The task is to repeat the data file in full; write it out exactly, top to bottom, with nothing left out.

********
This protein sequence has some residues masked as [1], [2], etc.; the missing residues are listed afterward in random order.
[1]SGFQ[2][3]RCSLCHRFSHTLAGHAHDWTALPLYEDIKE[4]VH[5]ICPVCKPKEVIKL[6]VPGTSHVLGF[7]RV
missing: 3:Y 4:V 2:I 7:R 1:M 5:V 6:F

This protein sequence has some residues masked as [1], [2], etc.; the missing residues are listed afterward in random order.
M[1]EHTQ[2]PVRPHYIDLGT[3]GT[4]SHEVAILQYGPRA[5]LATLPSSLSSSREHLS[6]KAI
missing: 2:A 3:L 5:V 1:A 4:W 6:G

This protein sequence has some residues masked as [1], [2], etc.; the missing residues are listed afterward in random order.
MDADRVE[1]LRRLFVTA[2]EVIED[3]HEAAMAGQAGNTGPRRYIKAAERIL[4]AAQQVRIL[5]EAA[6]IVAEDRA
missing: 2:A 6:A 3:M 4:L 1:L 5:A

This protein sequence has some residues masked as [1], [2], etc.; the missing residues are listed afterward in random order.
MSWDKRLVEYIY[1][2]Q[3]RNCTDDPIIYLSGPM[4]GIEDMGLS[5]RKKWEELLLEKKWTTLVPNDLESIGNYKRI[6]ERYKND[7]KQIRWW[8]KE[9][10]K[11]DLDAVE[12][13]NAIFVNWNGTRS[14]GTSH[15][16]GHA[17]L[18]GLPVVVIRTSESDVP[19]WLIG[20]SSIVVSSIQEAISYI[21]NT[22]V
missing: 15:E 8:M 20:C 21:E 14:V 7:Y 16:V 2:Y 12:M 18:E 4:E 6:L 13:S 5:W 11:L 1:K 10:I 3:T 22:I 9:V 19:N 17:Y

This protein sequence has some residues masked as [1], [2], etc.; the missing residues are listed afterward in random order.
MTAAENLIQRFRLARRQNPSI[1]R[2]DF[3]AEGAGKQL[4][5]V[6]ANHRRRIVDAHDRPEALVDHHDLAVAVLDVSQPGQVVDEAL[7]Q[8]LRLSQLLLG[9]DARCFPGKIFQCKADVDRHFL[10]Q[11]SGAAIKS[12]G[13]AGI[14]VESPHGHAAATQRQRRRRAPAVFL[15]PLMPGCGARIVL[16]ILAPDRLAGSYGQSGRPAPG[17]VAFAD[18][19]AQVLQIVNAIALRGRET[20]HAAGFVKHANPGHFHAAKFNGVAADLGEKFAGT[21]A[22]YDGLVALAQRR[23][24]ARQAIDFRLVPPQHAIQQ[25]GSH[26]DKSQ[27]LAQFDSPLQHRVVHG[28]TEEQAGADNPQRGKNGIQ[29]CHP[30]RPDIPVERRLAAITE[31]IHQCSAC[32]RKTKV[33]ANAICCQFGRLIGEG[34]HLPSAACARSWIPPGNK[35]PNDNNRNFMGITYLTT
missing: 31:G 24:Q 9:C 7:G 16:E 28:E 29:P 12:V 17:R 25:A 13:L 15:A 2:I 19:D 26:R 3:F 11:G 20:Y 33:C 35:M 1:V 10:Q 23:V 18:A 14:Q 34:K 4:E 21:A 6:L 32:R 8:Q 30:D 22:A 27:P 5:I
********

This protein sequence has some residues masked as [1], [2], etc.; the missing residues are listed afterward in random order.
[1]SGFQ[2][3]RCSLCHRFSHTLAGHAHDWTALPLYEDIKE[4]VH[5]ICPVCKPKEVIKL[6]VPGTSHVLGF[7]RV
missing: 3:Y 4:V 2:I 7:R 1:M 5:V 6:F

This protein sequence has some residues masked as [1], [2], etc.; the missing residues are listed afterward in random order.
M[1]EHTQ[2]PVRPHYIDLGT[3]GT[4]SHEVAILQYGPRA[5]LATLPSSLSSSREHLS[6]KAI
missing: 2:A 3:L 5:V 1:A 4:W 6:G

This protein sequence has some residues masked as [1], [2], etc.; the missing residues are listed afterward in random order.
MDADRVE[1]LRRLFVTA[2]EVIED[3]HEAAMAGQAGNTGPRRYIKAAERIL[4]AAQQVRIL[5]EAA[6]IVAEDRA
missing: 2:A 6:A 3:M 4:L 1:L 5:A

This protein sequence has some residues masked as [1], [2], etc.; the missing residues are listed afterward in random order.
MSWDKRLVEYIY[1][2]Q[3]RNCTDDPIIYLSGPM[4]GIEDMGLS[5]RKKWEELLLEKKWTTLVPNDLESIGNYKRI[6]ERYKND[7]KQIRWW[8]KE[9][10]K[11]DLDAVE[12][13]NAIFVNWNGTRS[14]GTSH[15][16]GHA[17]L[18]GLPVVVIRTSESDVP[19]WLIG[20]SSIVVSSIQEAISYI[21]NT[22]V
missing: 15:E 8:M 20:C 21:E 14:V 7:Y 16:V 2:Y 12:M 18:E 4:E 6:L 13:S 5:W 11:L 1:K 10:I 3:T 22:I 9:V 19:N 17:Y

This protein sequence has some residues masked as [1], [2], etc.; the missing residues are listed afterward in random order.
MTAAENLIQRFRLARRQNPSI[1]R[2]DF[3]AEGAGKQL[4][5]V[6]ANHRRRIVDAHDRPEALVDHHDLAVAVLDVSQPGQVVDEAL[7]Q[8]LRLSQLLLG[9]DARCFPGKIFQCKADVDRHFL[10]Q[11]SGAAIKS[12]G[13]AGI[14]VESPHGHAAATQRQRRRRAPAVFL[15]PLMPGCGARIVL[16]ILAPDRLAGSYGQSGRPAPG[17]VAFAD[18][19]AQVLQIVNAIALRGRET[20]HAAGFVKHANPGHFHAAKFNGVAADLGEKFAGT[21]A[22]YDGLVALAQRR[23][24]ARQAIDFRLVPPQHAIQQ[25]GSH[26]DKSQ[27]LAQFDSPLQHRVVHG[28]TEEQAGADNPQRGKNGIQ[29]CHP[30]RPDIPVERRLAAITE[31]IHQCSAC[32]RKTKV[33]ANAICCQFGRLIGEG[34]HLPSAACARSWIPPGNK[35]PNDNNRNFMGITYLTT
missing: 31:G 24:Q 9:C 7:G 16:E 28:E 29:P 12:V 17:R 25:A 13:L 15:A 2:I 19:D 26:R 3:F 11:G 20:Y 33:C 35:M 1:V 10:Q 23:V 18:A 14:Q 34:K 4:E 21:A 6:L 32:R 8:Q 30:D 22:A 27:P 5:I